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[treated as singular] The branch of mathematics concerned with conic sections.
- ‘It could only do some partial unifications, such as the geometry of conics and the theory of equations.’
- ‘He gave a formula for the number of conics in a 1-dimensional system which properly satisfy a codimension 1 condition, and also a proof of his formula for the number of conics which properly satisfy five independent conditions.’
- ‘Apollonius did for conics what Euclid had done for elementary geometry: both his terminology and his methods became canonical and eliminated the work of his predecessors.’
- ‘In the same work Pappus writes about how the problem of trisecting an angle was solved by Apollonius using conics.’
- ‘He wrote articles on such diverse topics as twisted cubics, developable surfaces, the theory of conics, the theory of plane curves, third- and fourth-degree surfaces, statics and projective geometry.’
- ‘Secondly, I am working on the history of dioptrics, the geometry of the projections, as well as on the theory of conics.’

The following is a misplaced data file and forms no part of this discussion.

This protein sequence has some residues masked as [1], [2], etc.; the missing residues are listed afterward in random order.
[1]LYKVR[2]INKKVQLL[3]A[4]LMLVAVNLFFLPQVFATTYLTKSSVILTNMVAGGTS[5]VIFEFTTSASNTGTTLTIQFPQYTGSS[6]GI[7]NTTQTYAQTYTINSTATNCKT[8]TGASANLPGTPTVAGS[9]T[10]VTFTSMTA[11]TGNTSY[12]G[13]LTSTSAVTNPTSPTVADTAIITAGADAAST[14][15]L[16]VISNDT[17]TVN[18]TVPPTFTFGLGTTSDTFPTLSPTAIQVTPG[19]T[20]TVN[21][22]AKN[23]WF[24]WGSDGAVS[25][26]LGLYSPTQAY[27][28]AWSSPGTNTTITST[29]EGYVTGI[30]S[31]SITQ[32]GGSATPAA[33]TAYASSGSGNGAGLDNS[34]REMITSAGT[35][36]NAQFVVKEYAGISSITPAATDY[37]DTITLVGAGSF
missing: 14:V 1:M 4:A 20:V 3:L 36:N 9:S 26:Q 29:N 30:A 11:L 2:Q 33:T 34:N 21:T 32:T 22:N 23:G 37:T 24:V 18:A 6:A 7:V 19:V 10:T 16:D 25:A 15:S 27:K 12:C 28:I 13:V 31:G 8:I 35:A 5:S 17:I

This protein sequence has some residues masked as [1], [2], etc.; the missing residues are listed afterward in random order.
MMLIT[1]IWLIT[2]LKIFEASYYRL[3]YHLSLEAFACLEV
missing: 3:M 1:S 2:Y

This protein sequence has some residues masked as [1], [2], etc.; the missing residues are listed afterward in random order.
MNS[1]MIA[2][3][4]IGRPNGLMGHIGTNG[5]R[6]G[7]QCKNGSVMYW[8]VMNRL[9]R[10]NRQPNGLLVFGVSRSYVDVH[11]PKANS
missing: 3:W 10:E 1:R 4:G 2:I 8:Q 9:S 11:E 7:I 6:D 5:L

- ‘His work in geometry included a study of conics, quadrics and projective geometry.’
- ‘There were also applications made by Apollonius, using his knowledge of conics, to practical problems.’
- ‘This was meant to be the first part of a treatise on conics which Pascal never completed.’
- ‘It is said that from that result Pascal derived all of Apollonius' theorems on conics and more, no fewer than 400 propositions in all.’
- ‘The work of both Aristaeus and Euclid on conics was, almost 200 years later, further developed by Apollonius.’
- ‘It is thought that three of the propositions are later additions to the text, while the remaining ones give a remarkable insight into the theory of conics in the early second century BC.’
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